For two hours, California head coach Sonny Dykes and inside receivers coach Mark Tommerdahl sat in Ray Hudson’s living room, explaining to him just what life will be like as a Golden Bear. After hearing countless others just give their versions of what it means to be a tight end in Dykes’s system, Hudson and his family finally heard Dykes himself explain it.
After Dykes and Tommerdahl left, Hudson walked into his kitchen, leaned on the counter, smiled and exhaled. Home was still home. Cal was still the right place for him, as it always was.
“We just sat down and discussed everything that was going on with the program, and we went through all the academic things that are going to be going on with the Bridge program and everything, and it was just a really good talk in general,” said Hudson. “We went through where I would be playing as a big receiver or a tight end coming in, and how I would be flexed out on the line and different things. They said the good thing about the offense that they do, is that they will move the offense around, in terms of the personnel that they have.”
Hudson won’t have much about his game that he has to change from Pleasanton (Calif.) Foothill. During practice for the Cal State Game, one of the North coaches asked the 6-foot-4, 235-pound Hudson if he’d ever played pure receiver before, because of the quality of his hands. Hudson chuckled knowingly. He’s only ever played receiver in high school.
“That was the appealing thing, that I’m going to be doing what I did in high school,” Hudson said. “I’m going to be busting out, I’m going to be going one-on-one, I’m going to be put in that three-back set down on the goal line, and flexing me into press coverage, putting a 6-foot corner on a 6-foot-4 tight end, which is the match-up I’ve been doing all my life and in high school. I feel like it’s natural to me, and I feel that I’ll be able to really flourish in it.”
Even with that pedigree, though, Hudson does know how to block effectively, and is a blue-collar workhorse inside.
“When I get there and I show them what I can do, they’re going to fit the offense to the guys’ talents and that’s what they’re going to do,” Hudson said. “It was a very good conversation. My parents enjoyed it, and so did I. After everything that I’ve heard about them, just really getting to sit down with them, this is definitely a direction that I’m going to stick with.”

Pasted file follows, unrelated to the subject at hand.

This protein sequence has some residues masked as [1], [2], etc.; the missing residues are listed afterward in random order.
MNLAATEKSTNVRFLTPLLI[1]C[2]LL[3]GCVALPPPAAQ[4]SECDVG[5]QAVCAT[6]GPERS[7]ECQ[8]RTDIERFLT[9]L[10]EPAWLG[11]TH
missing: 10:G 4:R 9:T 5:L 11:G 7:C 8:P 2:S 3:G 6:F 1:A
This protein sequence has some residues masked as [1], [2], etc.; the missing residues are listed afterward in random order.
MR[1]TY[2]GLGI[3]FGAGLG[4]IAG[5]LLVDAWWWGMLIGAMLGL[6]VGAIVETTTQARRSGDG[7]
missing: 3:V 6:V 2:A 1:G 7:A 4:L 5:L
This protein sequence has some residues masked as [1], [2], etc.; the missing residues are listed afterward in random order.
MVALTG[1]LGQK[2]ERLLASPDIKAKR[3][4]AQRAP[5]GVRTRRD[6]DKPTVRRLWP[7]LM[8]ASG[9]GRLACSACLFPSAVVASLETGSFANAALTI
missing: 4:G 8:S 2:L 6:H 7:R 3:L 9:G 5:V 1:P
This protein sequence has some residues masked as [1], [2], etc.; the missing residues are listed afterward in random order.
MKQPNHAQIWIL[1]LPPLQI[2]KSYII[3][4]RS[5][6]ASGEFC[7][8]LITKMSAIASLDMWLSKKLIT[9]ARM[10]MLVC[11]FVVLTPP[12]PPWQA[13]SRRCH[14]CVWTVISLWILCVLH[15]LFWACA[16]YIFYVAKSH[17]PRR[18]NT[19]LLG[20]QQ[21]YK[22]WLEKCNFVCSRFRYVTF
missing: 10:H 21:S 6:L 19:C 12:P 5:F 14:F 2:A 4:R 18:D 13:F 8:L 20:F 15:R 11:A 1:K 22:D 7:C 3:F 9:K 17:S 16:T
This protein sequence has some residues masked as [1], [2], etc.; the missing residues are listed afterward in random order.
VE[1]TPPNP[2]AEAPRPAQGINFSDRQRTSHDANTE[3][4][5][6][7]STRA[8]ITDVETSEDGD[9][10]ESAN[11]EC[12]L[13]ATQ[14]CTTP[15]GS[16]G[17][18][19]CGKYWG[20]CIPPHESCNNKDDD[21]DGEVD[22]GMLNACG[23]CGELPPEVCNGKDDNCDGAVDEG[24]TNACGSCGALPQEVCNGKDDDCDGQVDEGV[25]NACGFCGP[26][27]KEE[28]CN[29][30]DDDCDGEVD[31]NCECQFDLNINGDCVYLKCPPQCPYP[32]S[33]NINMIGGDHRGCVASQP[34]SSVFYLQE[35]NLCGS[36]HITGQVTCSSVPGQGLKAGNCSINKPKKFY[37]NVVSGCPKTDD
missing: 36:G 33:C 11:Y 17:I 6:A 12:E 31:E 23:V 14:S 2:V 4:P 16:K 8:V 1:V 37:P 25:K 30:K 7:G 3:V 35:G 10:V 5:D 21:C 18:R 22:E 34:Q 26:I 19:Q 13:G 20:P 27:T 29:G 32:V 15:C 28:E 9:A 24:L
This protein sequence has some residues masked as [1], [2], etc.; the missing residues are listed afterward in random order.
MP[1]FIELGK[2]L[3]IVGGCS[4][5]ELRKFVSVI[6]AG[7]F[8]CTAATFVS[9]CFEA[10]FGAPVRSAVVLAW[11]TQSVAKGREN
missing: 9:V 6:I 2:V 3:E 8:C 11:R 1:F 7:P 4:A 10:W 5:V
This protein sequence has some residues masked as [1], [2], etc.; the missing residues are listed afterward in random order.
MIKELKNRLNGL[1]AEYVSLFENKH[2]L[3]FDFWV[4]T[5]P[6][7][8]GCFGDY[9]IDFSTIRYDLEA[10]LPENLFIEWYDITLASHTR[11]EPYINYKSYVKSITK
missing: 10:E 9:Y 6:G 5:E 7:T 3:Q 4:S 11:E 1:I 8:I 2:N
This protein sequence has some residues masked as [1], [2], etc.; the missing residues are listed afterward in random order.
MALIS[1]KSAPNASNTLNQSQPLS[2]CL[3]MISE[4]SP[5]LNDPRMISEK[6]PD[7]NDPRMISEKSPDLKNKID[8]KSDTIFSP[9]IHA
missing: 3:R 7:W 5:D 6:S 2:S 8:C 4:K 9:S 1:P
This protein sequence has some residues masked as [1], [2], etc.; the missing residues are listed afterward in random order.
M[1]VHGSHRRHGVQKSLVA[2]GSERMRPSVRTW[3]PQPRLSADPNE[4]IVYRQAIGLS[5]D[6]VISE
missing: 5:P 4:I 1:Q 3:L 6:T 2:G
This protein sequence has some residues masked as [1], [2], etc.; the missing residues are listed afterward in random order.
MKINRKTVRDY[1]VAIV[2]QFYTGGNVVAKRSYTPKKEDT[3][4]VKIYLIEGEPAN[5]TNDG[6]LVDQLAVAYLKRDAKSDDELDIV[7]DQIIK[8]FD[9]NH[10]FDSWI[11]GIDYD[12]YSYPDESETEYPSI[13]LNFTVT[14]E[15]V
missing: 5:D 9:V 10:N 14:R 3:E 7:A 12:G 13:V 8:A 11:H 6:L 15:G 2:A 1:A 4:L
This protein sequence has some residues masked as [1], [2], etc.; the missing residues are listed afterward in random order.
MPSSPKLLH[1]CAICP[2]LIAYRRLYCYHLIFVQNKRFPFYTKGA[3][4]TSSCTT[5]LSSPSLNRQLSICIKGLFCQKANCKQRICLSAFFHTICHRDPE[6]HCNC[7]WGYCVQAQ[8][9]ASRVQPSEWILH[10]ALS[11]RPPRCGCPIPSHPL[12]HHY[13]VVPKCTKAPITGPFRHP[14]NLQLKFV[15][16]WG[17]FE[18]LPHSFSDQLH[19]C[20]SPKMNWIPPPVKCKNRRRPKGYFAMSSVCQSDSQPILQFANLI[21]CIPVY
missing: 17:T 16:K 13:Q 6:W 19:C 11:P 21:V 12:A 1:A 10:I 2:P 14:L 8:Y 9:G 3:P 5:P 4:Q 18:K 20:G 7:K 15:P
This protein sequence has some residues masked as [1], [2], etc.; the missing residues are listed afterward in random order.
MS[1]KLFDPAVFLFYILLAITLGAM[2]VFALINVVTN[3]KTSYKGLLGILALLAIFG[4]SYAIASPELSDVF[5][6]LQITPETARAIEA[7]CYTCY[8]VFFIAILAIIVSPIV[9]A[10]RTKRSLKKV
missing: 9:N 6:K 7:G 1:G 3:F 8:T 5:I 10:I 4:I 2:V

In fact, it literally made Hudson breathe a bit easier.
“I sat with my parents and really took a deep sigh,” Hudson said. “I smiled, happily, feeling that this was definitely the direction I’ll be going.”
Hudson will now make his official visit on Jan. 25, along with fellow Cal State Game selection Cameron Hunt -- who just recently made his official visit to Michigan, and is now going on an official to Ohio State before returning to California.
Hudson said the reason for going on the 25th is to help shore up the soft verbal of the four-star offensive lineman.
“Definitely,” Hudson said, emphatically.
Now that Hudson has had the face-to-face exposure to the new staff, he feels he has more ammunition with which to go at Hunt and maintain his commitment, after spending time with Hunt during the week of the Cal State game.
“Somehow, it ended up, the night before the game, I had Cameron Hunt, who was on the other team, and in a different hotel, somehow, around 9 o’clock, he’s in my room, so was [Jared] Goff and a bunch of the other recruits that Cal was looking at, all in my room, playing XBOX. We had a good chance to spend time together, most of that night. We were all together, and I really got to know him. Actually, as I’m talking to you, I just shot him a text, talking about the official. He and I have really come together, and it’s a good thing we’ve got going. I’m definitely hoping that I can shore him up on the official. I’m pretty sure that he’s not going anywhere. We’re going to keep him there, and maybe turn him into my roommate when I’m in college.”
Though good friend Jared Goff just finished his official visit, Hudson does not want to ruin any surprises for his visit by asking how it went or what the group did.
“I’m telling him not to tell me anything, because I want to do it on my own and really take in everything, without knowing what’s coming,” Hudson said.
Ryan Gorcey publishes Cal Sports Digest and writes about Major League Baseball for FOXSportsNEXT. Follow him on Twitter @RGBearTerritory.